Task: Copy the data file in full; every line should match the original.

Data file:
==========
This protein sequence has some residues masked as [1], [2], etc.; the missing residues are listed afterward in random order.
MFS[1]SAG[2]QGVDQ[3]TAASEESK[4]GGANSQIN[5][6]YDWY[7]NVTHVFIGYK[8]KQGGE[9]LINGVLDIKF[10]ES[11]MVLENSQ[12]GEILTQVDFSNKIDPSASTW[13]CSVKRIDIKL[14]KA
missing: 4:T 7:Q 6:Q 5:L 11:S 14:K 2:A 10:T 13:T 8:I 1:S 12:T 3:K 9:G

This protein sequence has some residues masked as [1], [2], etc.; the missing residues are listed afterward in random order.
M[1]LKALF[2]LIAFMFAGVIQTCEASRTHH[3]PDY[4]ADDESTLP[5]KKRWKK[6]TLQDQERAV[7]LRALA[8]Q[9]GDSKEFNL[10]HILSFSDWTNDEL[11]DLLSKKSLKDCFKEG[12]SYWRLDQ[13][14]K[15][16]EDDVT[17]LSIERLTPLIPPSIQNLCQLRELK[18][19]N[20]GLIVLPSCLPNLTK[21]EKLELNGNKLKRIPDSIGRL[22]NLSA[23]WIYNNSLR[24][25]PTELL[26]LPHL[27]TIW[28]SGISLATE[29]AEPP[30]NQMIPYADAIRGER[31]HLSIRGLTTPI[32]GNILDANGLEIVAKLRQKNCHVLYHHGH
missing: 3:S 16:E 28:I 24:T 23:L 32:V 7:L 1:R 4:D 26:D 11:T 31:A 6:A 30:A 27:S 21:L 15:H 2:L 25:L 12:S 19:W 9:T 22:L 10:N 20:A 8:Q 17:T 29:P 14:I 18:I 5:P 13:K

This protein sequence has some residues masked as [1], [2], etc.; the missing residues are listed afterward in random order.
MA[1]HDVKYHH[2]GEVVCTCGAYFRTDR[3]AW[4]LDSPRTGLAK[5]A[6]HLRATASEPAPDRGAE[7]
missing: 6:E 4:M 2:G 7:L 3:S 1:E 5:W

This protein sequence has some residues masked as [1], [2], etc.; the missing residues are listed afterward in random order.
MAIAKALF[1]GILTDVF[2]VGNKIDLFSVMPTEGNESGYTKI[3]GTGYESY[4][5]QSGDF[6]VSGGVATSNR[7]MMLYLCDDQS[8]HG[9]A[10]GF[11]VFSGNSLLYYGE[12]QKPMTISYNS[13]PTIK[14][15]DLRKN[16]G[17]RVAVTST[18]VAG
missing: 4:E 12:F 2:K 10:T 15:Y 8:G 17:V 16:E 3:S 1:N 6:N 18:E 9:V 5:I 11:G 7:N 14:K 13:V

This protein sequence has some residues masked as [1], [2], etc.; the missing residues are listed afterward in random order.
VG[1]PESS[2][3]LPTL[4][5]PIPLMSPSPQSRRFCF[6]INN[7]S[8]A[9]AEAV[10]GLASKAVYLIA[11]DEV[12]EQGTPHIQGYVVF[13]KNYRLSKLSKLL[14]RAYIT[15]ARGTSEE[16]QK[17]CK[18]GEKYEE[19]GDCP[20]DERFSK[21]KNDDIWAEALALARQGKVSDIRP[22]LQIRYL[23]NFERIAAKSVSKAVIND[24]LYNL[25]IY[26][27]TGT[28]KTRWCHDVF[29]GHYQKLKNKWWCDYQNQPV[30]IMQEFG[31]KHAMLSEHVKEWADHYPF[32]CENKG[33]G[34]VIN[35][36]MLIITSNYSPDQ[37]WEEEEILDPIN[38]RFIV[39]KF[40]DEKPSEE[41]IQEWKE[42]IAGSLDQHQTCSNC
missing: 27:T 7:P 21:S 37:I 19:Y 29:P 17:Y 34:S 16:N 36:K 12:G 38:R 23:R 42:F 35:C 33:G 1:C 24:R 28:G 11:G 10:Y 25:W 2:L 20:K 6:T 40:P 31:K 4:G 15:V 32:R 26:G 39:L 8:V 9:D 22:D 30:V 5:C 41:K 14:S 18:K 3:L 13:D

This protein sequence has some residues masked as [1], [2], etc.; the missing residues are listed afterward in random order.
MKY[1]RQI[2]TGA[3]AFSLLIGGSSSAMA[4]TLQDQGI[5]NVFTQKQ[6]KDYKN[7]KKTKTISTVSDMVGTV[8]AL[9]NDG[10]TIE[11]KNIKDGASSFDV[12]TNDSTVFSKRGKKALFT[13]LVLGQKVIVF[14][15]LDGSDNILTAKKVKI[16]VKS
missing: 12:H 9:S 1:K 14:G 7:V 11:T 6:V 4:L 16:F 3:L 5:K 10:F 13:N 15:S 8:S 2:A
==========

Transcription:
This protein sequence has some residues masked as [1], [2], etc.; the missing residues are listed afterward in random order.
MFS[1]SAG[2]QGVDQ[3]TAASEESK[4]GGANSQIN[5][6]YDWY[7]NVTHVFIGYK[8]KQGGE[9]LINGVLDIKF[10]ES[11]MVLENSQ[12]GEILTQVDFSNKIDPSASTW[13]CSVKRIDIKL[14]KA
missing: 4:T 7:Q 6:Q 5:L 11:S 14:K 2:A 10:T 13:T 8:I 1:S 12:T 3:K 9:G

This protein sequence has some residues masked as [1], [2], etc.; the missing residues are listed afterward in random order.
M[1]LKALF[2]LIAFMFAGVIQTCEASRTHH[3]PDY[4]ADDESTLP[5]KKRWKK[6]TLQDQERAV[7]LRALA[8]Q[9]GDSKEFNL[10]HILSFSDWTNDEL[11]DLLSKKSLKDCFKEG[12]SYWRLDQ[13][14]K[15][16]EDDVT[17]LSIERLTPLIPPSIQNLCQLRELK[18][19]N[20]GLIVLPSCLPNLTK[21]EKLELNGNKLKRIPDSIGRL[22]NLSA[23]WIYNNSLR[24][25]PTELL[26]LPHL[27]TIW[28]SGISLATE[29]AEPP[30]NQMIPYADAIRGER[31]HLSIRGLTTPI[32]GNILDANGLEIVAKLRQKNCHVLYHHGH
missing: 3:S 16:E 28:I 24:T 23:L 32:V 7:L 1:R 4:D 26:D 11:T 31:A 6:A 30:A 27:S 21:L 15:H 2:L 25:L 12:S 19:W 9:T 22:L 10:N 20:A 8:Q 17:T 29:P 14:I 18:I 5:P 13:K

This protein sequence has some residues masked as [1], [2], etc.; the missing residues are listed afterward in random order.
MA[1]HDVKYHH[2]GEVVCTCGAYFRTDR[3]AW[4]LDSPRTGLAK[5]A[6]HLRATASEPAPDRGAE[7]
missing: 6:E 4:M 2:G 7:L 3:S 1:E 5:W

This protein sequence has some residues masked as [1], [2], etc.; the missing residues are listed afterward in random order.
MAIAKALF[1]GILTDVF[2]VGNKIDLFSVMPTEGNESGYTKI[3]GTGYESY[4][5]QSGDF[6]VSGGVATSNR[7]MMLYLCDDQS[8]HG[9]A[10]GF[11]VFSGNSLLYYGE[12]QKPMTISYNS[13]PTIK[14][15]DLRKN[16]G[17]RVAVTST[18]VAG
missing: 4:E 12:F 2:K 10:T 15:Y 8:G 17:V 16:E 3:S 1:N 6:N 18:E 9:V 5:I 11:G 7:N 14:K 13:V

This protein sequence has some residues masked as [1], [2], etc.; the missing residues are listed afterward in random order.
VG[1]PESS[2][3]LPTL[4][5]PIPLMSPSPQSRRFCF[6]INN[7]S[8]A[9]AEAV[10]GLASKAVYLIA[11]DEV[12]EQGTPHIQGYVVF[13]KNYRLSKLSKLL[14]RAYIT[15]ARGTSEE[16]QK[17]CK[18]GEKYEE[19]GDCP[20]DERFSK[21]KNDDIWAEALALARQGKVSDIRP[22]LQIRYL[23]NFERIAAKSVSKAVIND[24]LYNL[25]IY[26][27]TGT[28]KTRWCHDVF[29]GHYQKLKNKWWCDYQNQPV[30]IMQEFG[31]KHAMLSEHVKEWADHYPF[32]CENKG[33]G[34]VIN[35][36]MLIITSNYSPDQ[37]WEEEEILDPIN[38]RFIV[39]KF[40]DEKPSEE[41]IQEWKE[42]IAGSLDQHQTCSNC
missing: 27:T 7:P 21:S 37:I 19:Y 29:P 17:Y 34:S 16:N 36:K 12:G 38:R 23:R 42:F 35:C 33:G 1:C 24:R 28:G 11:G 10:Y 25:W 2:L 20:K 6:T 40:P 31:K 4:G 15:V 32:R 26:G 39:L 8:V 9:D 22:D 30:V 5:C 41:K 14:S 18:K 3:L 13:D

This protein sequence has some residues masked as [1], [2], etc.; the missing residues are listed afterward in random order.
MKY[1]RQI[2]TGA[3]AFSLLIGGSSSAMA[4]TLQDQGI[5]NVFTQKQ[6]KDYKN[7]KKTKTISTVSDMVGTV[8]AL[9]NDG[10]TIE[11]KNIKDGASSFDV[12]TNDSTVFSKRGKKALFT[13]LVLGQKVIVF[14][15]LDGSDNILTAKKVKI[16]VKS
missing: 12:H 9:S 1:K 14:G 7:V 11:T 6:V 4:L 16:F 3:L 5:K 10:F 13:N 15:S 8:S 2:A